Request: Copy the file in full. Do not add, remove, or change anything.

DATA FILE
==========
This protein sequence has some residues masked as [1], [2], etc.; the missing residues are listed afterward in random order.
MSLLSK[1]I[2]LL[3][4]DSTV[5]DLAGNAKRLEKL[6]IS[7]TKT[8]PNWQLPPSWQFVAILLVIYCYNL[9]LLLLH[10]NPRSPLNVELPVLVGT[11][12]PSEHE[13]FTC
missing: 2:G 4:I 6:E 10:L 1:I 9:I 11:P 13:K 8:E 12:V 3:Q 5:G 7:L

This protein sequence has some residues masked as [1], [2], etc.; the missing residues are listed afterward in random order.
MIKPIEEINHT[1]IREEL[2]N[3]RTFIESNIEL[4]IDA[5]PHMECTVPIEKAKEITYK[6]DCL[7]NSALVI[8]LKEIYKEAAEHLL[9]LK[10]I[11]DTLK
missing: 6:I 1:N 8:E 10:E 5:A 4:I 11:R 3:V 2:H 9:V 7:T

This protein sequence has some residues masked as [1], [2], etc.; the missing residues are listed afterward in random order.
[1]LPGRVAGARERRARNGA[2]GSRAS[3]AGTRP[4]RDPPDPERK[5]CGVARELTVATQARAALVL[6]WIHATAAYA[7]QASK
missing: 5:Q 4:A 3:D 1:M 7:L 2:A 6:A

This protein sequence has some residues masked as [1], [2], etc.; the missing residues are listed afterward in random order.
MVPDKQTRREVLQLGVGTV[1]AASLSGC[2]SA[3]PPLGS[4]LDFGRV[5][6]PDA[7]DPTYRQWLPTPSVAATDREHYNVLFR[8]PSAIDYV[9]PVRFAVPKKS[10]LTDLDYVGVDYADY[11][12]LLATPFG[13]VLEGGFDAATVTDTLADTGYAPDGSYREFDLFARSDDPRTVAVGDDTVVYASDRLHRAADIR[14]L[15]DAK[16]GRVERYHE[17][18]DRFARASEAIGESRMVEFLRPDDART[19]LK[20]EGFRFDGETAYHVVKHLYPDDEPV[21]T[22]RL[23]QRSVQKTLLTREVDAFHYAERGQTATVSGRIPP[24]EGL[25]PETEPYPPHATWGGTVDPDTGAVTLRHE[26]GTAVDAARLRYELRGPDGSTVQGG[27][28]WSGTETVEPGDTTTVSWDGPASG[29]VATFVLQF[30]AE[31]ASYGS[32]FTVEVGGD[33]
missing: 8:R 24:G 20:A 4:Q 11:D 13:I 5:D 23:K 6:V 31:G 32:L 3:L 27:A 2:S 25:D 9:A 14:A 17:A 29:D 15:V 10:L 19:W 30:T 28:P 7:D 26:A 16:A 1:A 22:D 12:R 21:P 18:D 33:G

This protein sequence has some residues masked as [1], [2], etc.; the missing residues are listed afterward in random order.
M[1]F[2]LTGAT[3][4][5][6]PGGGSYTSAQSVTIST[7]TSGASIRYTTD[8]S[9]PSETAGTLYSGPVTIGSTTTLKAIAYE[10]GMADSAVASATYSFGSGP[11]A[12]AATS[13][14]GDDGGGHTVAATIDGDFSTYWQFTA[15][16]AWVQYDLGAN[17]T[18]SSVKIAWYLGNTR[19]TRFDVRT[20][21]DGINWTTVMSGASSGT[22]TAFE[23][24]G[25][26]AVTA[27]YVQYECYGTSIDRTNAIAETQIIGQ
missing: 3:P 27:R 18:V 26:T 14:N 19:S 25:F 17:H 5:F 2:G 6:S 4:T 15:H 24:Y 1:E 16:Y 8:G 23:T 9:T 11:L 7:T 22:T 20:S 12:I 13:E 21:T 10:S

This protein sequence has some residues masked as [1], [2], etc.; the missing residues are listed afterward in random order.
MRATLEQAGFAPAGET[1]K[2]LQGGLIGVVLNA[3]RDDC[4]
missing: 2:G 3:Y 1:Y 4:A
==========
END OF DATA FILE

This protein sequence has some residues masked as [1], [2], etc.; the missing residues are listed afterward in random order.
MSLLSK[1]I[2]LL[3][4]DSTV[5]DLAGNAKRLEKL[6]IS[7]TKT[8]PNWQLPPSWQFVAILLVIYCYNL[9]LLLLH[10]NPRSPLNVELPVLVGT[11][12]PSEHE[13]FTC
missing: 2:G 4:I 6:E 10:L 1:I 9:I 11:P 13:K 8:E 12:V 3:Q 5:G 7:L

This protein sequence has some residues masked as [1], [2], etc.; the missing residues are listed afterward in random order.
MIKPIEEINHT[1]IREEL[2]N[3]RTFIESNIEL[4]IDA[5]PHMECTVPIEKAKEITYK[6]DCL[7]NSALVI[8]LKEIYKEAAEHLL[9]LK[10]I[11]DTLK
missing: 6:I 1:N 8:E 10:E 5:A 4:I 11:R 3:V 2:H 9:V 7:T

This protein sequence has some residues masked as [1], [2], etc.; the missing residues are listed afterward in random order.
[1]LPGRVAGARERRARNGA[2]GSRAS[3]AGTRP[4]RDPPDPERK[5]CGVARELTVATQARAALVL[6]WIHATAAYA[7]QASK
missing: 5:Q 4:A 3:D 1:M 7:L 2:A 6:A

This protein sequence has some residues masked as [1], [2], etc.; the missing residues are listed afterward in random order.
MVPDKQTRREVLQLGVGTV[1]AASLSGC[2]SA[3]PPLGS[4]LDFGRV[5][6]PDA[7]DPTYRQWLPTPSVAATDREHYNVLFR[8]PSAIDYV[9]PVRFAVPKKS[10]LTDLDYVGVDYADY[11][12]LLATPFG[13]VLEGGFDAATVTDTLADTGYAPDGSYREFDLFARSDDPRTVAVGDDTVVYASDRLHRAADIR[14]L[15]DAK[16]GRVERYHE[17][18]DRFARASEAIGESRMVEFLRPDDART[19]LK[20]EGFRFDGETAYHVVKHLYPDDEPV[21]T[22]RL[23]QRSVQKTLLTREVDAFHYAERGQTATVSGRIPP[24]EGL[25]PETEPYPPHATWGGTVDPDTGAVTLRHE[26]GTAVDAARLRYELRGPDGSTVQGG[27][28]WSGTETVEPGDTTTVSWDGPASG[29]VATFVLQF[30]AE[31]ASYGS[32]FTVEVGGD[33]
missing: 8:R 24:G 20:A 4:Q 11:D 13:I 5:D 23:K 6:V 31:G 32:L 3:L 27:A 2:S 25:D 9:A 14:A 17:A 29:D 15:V 10:L 19:W 30:T 28:P 7:D 26:A 16:A 1:A 22:D 12:R 21:P 18:D 33:G

This protein sequence has some residues masked as [1], [2], etc.; the missing residues are listed afterward in random order.
M[1]F[2]LTGAT[3][4][5][6]PGGGSYTSAQSVTIST[7]TSGASIRYTTD[8]S[9]PSETAGTLYSGPVTIGSTTTLKAIAYE[10]GMADSAVASATYSFGSGP[11]A[12]AATS[13][14]GDDGGGHTVAATIDGDFSTYWQFTA[15][16]AWVQYDLGAN[17]T[18]SSVKIAWYLGNTR[19]TRFDVRT[20][21]DGINWTTVMSGASSGT[22]TAFE[23][24]G[25][26]AVTA[27]YVQYECYGTSIDRTNAIAETQIIGQ
missing: 3:P 27:R 18:V 26:T 14:N 19:S 25:F 17:H 5:F 2:G 6:S 4:T 15:H 24:Y 1:E 16:Y 8:G 23:T 9:T 11:L 7:T 22:T 20:S 12:I 13:E 21:T 10:S

This protein sequence has some residues masked as [1], [2], etc.; the missing residues are listed afterward in random order.
MRATLEQAGFAPAGET[1]K[2]LQGGLIGVVLNA[3]RDDC[4]
missing: 2:G 3:Y 1:Y 4:A